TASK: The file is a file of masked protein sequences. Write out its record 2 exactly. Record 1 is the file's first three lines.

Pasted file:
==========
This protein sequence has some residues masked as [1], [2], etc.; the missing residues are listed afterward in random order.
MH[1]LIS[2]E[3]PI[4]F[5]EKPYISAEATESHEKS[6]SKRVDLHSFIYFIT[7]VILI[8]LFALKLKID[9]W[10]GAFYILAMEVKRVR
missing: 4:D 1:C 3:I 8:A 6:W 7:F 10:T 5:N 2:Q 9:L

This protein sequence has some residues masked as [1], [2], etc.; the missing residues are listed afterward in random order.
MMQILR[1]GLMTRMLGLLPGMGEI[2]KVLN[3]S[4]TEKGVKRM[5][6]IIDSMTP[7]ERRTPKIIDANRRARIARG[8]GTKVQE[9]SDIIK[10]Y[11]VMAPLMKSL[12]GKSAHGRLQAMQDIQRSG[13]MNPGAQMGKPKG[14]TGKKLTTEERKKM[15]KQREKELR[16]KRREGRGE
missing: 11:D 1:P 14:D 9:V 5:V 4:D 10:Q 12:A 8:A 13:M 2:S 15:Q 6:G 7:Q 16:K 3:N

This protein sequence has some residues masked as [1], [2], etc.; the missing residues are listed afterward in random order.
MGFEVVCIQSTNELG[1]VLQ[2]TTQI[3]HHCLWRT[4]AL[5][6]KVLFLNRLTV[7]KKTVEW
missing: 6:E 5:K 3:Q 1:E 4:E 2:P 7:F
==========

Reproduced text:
This protein sequence has some residues masked as [1], [2], etc.; the missing residues are listed afterward in random order.
MMQILR[1]GLMTRMLGLLPGMGEI[2]KVLN[3]S[4]TEKGVKRM[5][6]IIDSMTP[7]ERRTPKIIDANRRARIARG[8]GTKVQE[9]SDIIK[10]Y[11]VMAPLMKSL[12]GKSAHGRLQAMQDIQRSG[13]MNPGAQMGKPKG[14]TGKKLTTEERKKM[15]KQREKELR[16]KRREGRGE
missing: 11:D 1:P 14:D 9:V 5:V 4:D 10:Q 12:A 8:A 13:M 2:S 15:Q 6:G 7:Q 16:K 3:N